Caroline Criado Perez is sadly spot on to highlight that we are collectively undervaluing both paid and unpaid work by women.
Although there’s some talk of the enormous value of women’s unpaid work, in homes, families and societies, there’s far from global recognition and subsequent action.
And on women’s paid work, I still see an assumption in many circles that either there’s not a real issue, or that it’s in “other companies”, or that we’ve largely resolved it.
We so haven’t.
The evidence goes far beyond wage disparities or senior representation in company life. It gets a lot more dangerous, carries a much higher real *and* opportunity cost, and is a lot more insidious and hidden-in-plain-sight than that.
If it were truly valuing women’s paid work (heck, if we were truly valuing women), we wouldn’t have the travesties that Jacqueline de Rojas alludes to in her wonderful article “Who is writing our digital future? And why that matters”.
Excerpt – “Police stab vests are not built for humans with breasts. [just stop right there and think about the implications of that!] … Why are offices and meeting rooms on average 5 degrees too cold for women? Why is is that we do not know that female heart attacks have different symptoms than male heart attacks and that women are more likely to die from heart attacks due to unequal treatment? Why is it that most drugs are tested on male mice versus female mice, leading to incorrect dosages being dished out to women?”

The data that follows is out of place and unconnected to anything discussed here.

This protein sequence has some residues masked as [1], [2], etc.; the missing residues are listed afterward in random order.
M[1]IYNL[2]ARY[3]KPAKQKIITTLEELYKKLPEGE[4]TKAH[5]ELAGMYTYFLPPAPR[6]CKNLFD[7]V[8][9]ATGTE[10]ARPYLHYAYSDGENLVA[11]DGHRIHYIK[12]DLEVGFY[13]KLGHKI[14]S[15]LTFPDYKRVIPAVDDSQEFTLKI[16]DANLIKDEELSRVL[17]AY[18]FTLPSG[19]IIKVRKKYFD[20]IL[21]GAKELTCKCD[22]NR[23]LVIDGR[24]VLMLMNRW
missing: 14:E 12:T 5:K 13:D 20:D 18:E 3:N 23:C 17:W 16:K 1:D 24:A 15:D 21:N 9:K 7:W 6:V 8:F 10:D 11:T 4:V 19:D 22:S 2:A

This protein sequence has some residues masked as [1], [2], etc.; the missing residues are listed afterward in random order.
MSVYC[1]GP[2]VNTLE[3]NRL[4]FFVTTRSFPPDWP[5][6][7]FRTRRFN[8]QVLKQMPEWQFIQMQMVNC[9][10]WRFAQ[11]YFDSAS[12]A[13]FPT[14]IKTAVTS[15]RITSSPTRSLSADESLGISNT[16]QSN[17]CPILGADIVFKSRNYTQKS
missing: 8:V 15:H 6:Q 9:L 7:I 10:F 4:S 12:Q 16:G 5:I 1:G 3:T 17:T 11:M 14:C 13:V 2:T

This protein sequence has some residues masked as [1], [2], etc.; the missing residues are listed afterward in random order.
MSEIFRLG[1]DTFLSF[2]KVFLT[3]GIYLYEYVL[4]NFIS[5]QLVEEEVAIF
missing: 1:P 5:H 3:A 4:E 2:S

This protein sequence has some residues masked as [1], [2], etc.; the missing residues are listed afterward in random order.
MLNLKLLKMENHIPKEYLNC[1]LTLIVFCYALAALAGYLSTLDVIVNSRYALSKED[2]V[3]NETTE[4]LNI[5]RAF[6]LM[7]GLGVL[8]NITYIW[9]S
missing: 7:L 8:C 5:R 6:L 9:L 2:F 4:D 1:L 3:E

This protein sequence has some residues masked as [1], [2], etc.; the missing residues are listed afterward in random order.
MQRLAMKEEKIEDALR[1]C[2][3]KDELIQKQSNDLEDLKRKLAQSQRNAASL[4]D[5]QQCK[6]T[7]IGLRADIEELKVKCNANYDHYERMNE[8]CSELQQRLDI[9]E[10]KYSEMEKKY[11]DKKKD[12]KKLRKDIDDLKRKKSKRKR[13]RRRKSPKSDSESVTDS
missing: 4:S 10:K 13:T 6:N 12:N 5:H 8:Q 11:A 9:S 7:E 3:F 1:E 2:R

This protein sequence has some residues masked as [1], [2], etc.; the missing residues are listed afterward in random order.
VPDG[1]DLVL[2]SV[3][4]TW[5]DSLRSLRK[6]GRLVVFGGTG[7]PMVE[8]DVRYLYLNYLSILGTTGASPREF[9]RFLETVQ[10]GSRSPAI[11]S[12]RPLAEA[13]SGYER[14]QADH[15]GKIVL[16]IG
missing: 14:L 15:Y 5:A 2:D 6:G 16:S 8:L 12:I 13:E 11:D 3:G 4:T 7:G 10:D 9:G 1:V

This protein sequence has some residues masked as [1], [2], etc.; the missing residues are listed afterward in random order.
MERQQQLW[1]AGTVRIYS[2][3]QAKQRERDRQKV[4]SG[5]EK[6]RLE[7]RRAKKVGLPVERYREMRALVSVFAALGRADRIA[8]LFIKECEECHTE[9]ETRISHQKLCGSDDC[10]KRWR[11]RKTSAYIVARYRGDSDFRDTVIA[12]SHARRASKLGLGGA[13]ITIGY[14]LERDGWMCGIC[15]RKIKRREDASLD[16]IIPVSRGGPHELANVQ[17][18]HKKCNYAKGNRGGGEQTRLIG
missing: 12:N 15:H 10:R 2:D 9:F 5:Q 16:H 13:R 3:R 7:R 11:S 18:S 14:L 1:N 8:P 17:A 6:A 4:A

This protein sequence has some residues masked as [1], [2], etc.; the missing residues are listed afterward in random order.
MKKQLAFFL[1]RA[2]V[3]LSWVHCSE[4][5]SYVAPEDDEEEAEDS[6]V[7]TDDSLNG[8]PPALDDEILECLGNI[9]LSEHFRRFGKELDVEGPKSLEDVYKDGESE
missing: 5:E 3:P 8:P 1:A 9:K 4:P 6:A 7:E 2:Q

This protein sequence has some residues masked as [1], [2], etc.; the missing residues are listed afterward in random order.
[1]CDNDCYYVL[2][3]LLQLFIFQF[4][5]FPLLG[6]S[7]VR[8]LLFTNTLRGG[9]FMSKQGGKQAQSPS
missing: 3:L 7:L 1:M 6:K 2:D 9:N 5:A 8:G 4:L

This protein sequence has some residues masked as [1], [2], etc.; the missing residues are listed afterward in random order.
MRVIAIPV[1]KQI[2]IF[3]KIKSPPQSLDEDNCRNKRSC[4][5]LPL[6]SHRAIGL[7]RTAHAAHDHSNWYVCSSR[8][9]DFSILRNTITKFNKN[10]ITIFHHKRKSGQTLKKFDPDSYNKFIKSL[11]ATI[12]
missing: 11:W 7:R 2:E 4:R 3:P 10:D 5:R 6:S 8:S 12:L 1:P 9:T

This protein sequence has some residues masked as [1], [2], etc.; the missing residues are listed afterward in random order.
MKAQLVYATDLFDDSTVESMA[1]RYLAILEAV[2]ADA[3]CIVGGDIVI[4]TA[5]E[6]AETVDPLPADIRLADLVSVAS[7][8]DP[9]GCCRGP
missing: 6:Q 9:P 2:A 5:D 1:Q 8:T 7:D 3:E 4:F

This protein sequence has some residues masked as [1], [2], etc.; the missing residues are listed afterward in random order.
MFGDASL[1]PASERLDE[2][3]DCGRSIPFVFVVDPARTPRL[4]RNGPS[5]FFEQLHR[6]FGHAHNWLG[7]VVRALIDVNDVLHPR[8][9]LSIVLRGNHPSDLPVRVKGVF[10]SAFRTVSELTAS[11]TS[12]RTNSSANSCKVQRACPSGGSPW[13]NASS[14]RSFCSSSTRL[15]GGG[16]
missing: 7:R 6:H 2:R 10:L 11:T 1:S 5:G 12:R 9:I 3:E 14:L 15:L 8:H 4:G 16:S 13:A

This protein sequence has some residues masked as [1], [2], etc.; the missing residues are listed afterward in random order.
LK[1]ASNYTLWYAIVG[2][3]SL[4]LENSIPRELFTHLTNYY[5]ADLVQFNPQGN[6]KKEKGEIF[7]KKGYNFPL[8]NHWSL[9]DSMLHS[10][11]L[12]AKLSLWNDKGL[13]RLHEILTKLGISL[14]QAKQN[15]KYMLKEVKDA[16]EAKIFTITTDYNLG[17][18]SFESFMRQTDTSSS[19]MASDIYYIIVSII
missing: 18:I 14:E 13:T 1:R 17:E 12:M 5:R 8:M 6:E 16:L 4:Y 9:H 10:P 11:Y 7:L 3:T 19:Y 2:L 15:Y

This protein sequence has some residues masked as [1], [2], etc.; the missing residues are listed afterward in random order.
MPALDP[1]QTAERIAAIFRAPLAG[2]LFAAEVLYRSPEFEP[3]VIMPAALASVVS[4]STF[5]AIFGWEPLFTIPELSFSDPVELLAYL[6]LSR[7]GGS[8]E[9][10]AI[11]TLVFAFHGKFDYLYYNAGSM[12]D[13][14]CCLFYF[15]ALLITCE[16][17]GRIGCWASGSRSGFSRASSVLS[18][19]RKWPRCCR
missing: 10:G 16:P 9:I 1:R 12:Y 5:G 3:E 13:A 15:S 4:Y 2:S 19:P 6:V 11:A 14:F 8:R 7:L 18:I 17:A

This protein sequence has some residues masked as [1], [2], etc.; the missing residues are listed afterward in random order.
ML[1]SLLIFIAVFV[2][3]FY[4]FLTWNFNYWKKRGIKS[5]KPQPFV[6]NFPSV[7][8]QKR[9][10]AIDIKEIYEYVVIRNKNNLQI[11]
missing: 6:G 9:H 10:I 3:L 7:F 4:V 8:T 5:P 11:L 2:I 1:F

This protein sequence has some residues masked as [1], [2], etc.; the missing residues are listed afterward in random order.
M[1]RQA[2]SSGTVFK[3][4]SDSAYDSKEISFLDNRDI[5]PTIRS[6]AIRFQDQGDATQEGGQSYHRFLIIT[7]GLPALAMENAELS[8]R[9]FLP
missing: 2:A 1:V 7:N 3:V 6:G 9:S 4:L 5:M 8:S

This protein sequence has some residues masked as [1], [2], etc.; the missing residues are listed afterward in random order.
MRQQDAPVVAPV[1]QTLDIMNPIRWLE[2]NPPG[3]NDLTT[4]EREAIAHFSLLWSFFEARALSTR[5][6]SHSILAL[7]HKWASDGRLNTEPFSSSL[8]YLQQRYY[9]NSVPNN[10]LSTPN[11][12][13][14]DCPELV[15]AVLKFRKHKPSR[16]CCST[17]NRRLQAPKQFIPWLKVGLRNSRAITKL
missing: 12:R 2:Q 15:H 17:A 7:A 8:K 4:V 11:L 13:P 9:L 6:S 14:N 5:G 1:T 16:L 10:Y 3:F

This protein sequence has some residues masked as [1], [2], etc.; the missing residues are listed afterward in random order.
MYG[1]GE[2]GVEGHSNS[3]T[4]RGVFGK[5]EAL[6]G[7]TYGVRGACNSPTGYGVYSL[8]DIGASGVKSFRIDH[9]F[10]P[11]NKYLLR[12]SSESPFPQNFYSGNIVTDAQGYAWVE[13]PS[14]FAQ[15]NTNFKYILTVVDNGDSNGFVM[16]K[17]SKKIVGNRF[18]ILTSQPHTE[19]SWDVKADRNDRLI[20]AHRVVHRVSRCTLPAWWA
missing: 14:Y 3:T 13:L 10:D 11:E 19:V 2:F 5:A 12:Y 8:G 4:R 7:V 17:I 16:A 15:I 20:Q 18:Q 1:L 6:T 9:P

Read Jacqueline’s article. And buy and read Perez’s “invisible Women”.
ESPECIALLY if you’re a man.
Buy the book here and you’ll support local bookshops. Our affiliate commission goes to a microloan fund to support female small business owners in developing countries.
Or I guess you could buy it somewhere else to fund 0.5 ml of rocket fuel to feed a man’s obsession with getting himself into space.